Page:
Respect is the virtue of treating others with consideration. It requires that we strive not to hurt or upset them and accept their right to their way of life.

Altruism is the opposite of selfishness; it’s selfless concern for the welfare of others.

Humility means accepting our place in the natural order, which differs from person to person but never places one above another.

Positive Effects of Confucian Values on the Individual

Each person is unique. And yet, we’re all the same by nature because we want to be happy and fulfilled.

Those who work on their ethics, moral values, and good behavior will automatically positively impact themselves and those around them.

If we apply the Confucian classics by acquiring new skills and knowledge about ethics, moral values, and good behavior, our inner selves are strengthened, and we become better people for ourselves and others.

Confucian teachings include being tolerant of other people’s views and behavior.

This makes us more understanding of other people’s needs and more willing to help those in need. We’d also become more resilient if we followed Confucius’s teachings.

Instead of giving up when faced with difficulties, we’d learn to overcome them with patience and perseverance and become better people over time.

If we don’t know life, how can we know death?


If we applied the Confucian concept of ethics, we’d be more alert to threats from outside our species and could develop a more advanced society. We’d live in social harmony and stability, and we’d have a more significant impact on the world because people would have more time to focus on things other than survival.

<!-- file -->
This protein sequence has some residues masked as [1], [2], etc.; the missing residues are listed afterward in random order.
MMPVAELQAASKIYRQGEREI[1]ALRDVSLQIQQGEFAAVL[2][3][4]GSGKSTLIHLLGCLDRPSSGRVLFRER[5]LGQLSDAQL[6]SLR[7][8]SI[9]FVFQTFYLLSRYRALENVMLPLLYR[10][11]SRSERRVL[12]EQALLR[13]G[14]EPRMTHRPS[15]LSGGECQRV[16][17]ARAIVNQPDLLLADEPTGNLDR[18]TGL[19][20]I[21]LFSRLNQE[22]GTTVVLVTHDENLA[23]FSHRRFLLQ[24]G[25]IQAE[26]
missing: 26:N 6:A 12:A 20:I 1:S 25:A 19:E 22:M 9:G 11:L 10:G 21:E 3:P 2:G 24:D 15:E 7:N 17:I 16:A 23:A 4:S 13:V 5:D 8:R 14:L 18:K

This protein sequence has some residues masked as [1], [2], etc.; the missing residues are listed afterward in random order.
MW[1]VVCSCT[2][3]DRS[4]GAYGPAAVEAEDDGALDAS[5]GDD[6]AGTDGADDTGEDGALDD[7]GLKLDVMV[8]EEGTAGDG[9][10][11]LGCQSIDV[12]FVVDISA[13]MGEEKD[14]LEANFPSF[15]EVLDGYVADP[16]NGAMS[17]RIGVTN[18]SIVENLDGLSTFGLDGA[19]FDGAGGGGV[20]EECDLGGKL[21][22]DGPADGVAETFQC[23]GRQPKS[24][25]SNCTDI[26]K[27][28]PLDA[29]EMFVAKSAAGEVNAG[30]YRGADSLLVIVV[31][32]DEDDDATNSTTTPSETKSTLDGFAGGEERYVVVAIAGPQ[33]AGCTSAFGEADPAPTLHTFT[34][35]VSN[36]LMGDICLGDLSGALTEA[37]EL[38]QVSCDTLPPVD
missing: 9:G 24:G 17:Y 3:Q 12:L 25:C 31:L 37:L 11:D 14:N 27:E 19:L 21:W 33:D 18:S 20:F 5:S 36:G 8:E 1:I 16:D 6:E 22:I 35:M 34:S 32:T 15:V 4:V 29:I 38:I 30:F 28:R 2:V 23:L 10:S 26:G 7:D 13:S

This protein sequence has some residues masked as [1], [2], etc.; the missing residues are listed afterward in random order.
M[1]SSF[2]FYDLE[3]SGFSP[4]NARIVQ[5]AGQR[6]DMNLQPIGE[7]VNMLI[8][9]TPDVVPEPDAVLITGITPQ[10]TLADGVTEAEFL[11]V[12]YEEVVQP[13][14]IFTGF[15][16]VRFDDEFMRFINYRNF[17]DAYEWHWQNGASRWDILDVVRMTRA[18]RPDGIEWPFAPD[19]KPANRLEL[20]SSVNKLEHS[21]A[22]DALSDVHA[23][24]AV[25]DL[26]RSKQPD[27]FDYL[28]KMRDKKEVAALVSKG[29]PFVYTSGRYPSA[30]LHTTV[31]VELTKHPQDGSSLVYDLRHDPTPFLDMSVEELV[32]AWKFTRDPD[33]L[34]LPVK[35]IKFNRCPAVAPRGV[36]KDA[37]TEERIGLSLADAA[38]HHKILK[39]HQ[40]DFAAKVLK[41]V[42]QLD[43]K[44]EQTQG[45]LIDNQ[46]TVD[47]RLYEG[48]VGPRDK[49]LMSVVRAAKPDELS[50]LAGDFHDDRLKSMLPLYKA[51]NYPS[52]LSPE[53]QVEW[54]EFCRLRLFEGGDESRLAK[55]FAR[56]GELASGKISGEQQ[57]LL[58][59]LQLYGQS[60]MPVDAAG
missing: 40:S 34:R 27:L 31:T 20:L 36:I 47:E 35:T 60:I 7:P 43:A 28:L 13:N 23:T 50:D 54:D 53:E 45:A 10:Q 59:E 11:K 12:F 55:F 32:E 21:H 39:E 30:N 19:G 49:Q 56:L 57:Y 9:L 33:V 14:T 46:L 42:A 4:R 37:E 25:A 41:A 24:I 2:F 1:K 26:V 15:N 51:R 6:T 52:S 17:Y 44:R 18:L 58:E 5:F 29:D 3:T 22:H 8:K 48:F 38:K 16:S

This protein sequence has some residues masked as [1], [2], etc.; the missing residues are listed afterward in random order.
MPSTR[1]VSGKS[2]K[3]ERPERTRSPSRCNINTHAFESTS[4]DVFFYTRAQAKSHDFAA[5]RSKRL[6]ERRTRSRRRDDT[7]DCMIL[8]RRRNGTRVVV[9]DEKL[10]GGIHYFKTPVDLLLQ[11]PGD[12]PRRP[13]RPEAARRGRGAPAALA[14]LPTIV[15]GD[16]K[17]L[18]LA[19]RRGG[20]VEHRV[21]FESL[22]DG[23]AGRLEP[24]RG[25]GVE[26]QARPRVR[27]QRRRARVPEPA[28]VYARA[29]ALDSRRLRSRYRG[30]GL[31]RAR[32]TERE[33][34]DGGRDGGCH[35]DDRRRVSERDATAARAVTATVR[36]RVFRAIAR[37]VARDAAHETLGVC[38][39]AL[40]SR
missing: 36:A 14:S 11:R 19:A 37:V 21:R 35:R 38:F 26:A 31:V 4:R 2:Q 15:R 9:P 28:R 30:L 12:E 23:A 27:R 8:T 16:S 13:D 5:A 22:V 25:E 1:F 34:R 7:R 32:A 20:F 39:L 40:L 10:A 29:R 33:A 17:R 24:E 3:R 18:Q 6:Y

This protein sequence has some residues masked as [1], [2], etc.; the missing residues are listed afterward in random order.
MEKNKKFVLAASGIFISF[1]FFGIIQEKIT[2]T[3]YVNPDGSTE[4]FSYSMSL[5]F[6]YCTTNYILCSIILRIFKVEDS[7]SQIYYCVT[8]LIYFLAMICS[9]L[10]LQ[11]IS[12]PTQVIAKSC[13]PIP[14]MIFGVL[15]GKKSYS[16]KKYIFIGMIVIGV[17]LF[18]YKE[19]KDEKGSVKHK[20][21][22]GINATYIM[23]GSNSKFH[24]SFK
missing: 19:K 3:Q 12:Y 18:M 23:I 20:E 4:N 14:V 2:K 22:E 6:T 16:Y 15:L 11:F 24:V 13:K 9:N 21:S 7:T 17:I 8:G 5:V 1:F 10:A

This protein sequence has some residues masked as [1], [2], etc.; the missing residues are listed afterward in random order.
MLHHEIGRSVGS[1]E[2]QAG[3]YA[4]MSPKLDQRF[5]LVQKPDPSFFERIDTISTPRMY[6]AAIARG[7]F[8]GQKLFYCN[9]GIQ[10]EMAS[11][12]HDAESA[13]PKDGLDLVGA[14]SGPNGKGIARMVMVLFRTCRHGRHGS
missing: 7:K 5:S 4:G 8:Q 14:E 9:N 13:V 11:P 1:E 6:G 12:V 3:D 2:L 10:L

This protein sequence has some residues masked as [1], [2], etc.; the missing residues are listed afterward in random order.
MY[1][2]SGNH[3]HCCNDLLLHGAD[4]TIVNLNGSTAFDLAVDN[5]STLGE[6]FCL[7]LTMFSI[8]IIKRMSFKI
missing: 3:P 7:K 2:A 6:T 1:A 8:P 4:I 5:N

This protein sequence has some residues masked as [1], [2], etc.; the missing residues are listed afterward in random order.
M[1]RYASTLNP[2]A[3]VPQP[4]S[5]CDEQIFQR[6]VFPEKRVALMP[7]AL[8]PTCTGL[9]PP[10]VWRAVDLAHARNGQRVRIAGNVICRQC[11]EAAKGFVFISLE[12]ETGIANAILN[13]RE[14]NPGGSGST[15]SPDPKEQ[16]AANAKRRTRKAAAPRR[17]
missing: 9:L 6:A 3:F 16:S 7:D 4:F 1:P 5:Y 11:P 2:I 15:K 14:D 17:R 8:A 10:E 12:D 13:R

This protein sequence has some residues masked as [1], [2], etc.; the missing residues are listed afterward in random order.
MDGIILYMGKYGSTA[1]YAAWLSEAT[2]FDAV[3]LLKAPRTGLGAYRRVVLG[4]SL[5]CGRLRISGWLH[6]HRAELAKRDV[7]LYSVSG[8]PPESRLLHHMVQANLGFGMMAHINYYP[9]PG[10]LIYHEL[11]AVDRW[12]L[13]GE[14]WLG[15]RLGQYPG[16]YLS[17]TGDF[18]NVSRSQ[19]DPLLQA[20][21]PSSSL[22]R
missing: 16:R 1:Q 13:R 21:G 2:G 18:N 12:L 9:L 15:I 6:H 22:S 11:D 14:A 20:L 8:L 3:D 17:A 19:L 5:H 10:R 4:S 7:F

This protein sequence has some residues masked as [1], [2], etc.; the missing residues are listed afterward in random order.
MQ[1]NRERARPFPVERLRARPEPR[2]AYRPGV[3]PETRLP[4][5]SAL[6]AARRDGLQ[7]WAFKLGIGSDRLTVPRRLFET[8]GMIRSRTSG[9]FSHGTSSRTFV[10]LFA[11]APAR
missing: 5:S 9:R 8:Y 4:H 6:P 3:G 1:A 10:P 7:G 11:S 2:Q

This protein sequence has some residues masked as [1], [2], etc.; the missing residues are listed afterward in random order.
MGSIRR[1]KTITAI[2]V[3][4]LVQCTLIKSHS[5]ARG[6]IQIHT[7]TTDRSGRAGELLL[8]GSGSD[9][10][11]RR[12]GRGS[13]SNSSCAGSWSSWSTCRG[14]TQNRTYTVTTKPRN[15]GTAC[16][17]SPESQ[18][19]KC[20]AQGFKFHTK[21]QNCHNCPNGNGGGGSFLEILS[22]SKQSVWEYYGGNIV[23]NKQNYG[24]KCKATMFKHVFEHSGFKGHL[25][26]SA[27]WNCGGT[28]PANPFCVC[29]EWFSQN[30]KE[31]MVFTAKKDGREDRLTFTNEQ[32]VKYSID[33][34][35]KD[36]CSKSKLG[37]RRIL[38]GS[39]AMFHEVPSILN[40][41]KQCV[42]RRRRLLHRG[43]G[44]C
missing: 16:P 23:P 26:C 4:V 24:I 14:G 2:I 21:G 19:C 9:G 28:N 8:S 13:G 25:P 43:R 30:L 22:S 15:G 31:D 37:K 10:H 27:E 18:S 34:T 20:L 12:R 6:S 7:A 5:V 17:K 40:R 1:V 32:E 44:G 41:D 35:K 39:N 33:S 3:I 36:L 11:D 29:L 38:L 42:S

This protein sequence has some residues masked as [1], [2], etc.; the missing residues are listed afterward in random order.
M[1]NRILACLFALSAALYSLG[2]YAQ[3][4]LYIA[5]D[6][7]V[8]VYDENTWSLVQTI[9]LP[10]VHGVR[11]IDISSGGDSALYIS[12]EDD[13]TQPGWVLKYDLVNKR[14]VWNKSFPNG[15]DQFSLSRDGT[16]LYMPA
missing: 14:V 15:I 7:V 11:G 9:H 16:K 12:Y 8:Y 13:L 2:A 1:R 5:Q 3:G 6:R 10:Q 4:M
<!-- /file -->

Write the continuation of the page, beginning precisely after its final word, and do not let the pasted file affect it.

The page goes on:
Adverse Effects of the Confucian Concept on the Individual

The Confucian concept is a great idea in a perfect world where everyone is an excellent Confucian scholar in a structured society and puts others before themselves. However, humanity is still far from the Confucian vision.

Regarding how we should respect others in the family, The Confucian principle is that we should show respect to elders because of their age or to men because of their gender roles.

From the modern perspective of Western societies, this can be difficult to understand, and many people would say that we cannot do this because people’s social roles and social status can change at any time.

How can you show as much respect to someone who doesn’t deserve it as to someone who does?

This is where the hierarchical aspect of Confucian thought comes into play.

In the Confucian concept, there must be a hierarchy, and the person at the top must be a role model for everyone else. If you’re at the bottom of the hierarchy, you cannot rise above your position.